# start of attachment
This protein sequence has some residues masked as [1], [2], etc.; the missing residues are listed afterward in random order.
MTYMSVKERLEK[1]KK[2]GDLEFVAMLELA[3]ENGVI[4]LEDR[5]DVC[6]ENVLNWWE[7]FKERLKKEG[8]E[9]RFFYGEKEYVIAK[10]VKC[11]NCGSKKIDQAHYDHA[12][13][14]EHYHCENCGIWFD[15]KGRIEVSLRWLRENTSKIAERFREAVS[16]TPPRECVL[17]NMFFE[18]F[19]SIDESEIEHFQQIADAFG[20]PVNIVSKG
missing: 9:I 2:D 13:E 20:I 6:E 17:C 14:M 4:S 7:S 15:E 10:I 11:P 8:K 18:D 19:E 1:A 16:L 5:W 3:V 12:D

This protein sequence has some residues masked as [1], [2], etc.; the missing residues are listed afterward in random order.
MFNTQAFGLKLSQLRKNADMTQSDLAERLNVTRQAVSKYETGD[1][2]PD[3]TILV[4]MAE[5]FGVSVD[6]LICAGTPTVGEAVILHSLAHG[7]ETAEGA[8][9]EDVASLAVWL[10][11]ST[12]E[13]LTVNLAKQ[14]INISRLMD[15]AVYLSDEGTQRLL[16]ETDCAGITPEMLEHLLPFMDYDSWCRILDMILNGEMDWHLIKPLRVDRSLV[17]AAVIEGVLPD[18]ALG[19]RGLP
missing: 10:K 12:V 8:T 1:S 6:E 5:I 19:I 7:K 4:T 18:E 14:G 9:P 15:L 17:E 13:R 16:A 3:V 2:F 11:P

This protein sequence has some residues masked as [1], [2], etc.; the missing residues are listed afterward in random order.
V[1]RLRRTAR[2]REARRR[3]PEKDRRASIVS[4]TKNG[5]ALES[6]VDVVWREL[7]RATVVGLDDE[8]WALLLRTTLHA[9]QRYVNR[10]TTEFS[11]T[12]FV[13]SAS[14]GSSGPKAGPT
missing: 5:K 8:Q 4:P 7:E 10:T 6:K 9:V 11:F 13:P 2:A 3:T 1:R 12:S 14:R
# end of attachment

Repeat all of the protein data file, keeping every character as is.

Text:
This protein sequence has some residues masked as [1], [2], etc.; the missing residues are listed afterward in random order.
MTYMSVKERLEK[1]KK[2]GDLEFVAMLELA[3]ENGVI[4]LEDR[5]DVC[6]ENVLNWWE[7]FKERLKKEG[8]E[9]RFFYGEKEYVIAK[10]VKC[11]NCGSKKIDQAHYDHA[12][13][14]EHYHCENCGIWFD[15]KGRIEVSLRWLRENTSKIAERFREAVS[16]TPPRECVL[17]NMFFE[18]F[19]SIDESEIEHFQQIADAFG[20]PVNIVSKG
missing: 9:I 2:D 13:E 20:I 6:E 17:C 14:M 4:S 7:S 15:E 10:I 11:P 8:K 18:D 19:E 1:A 16:L 5:W 3:V 12:D

This protein sequence has some residues masked as [1], [2], etc.; the missing residues are listed afterward in random order.
MFNTQAFGLKLSQLRKNADMTQSDLAERLNVTRQAVSKYETGD[1][2]PD[3]TILV[4]MAE[5]FGVSVD[6]LICAGTPTVGEAVILHSLAHG[7]ETAEGA[8][9]EDVASLAVWL[10][11]ST[12]E[13]LTVNLAKQ[14]INISRLMD[15]AVYLSDEGTQRLL[16]ETDCAGITPEMLEHLLPFMDYDSWCRILDMILNGEMDWHLIKPLRVDRSLV[17]AAVIEGVLPD[18]ALG[19]RGLP
missing: 10:K 12:V 8:T 1:S 6:E 5:I 19:I 7:K 4:T 18:E 14:G 9:P 15:L 17:E 13:R 16:A 3:V 2:F 11:P

This protein sequence has some residues masked as [1], [2], etc.; the missing residues are listed afterward in random order.
V[1]RLRRTAR[2]REARRR[3]PEKDRRASIVS[4]TKNG[5]ALES[6]VDVVWREL[7]RATVVGLDDE[8]WALLLRTTLHA[9]QRYVNR[10]TTEFS[11]T[12]FV[13]SAS[14]GSSGPKAGPT
missing: 5:K 8:Q 4:P 7:E 10:T 6:K 9:V 11:F 13:P 2:A 3:T 1:R 12:S 14:R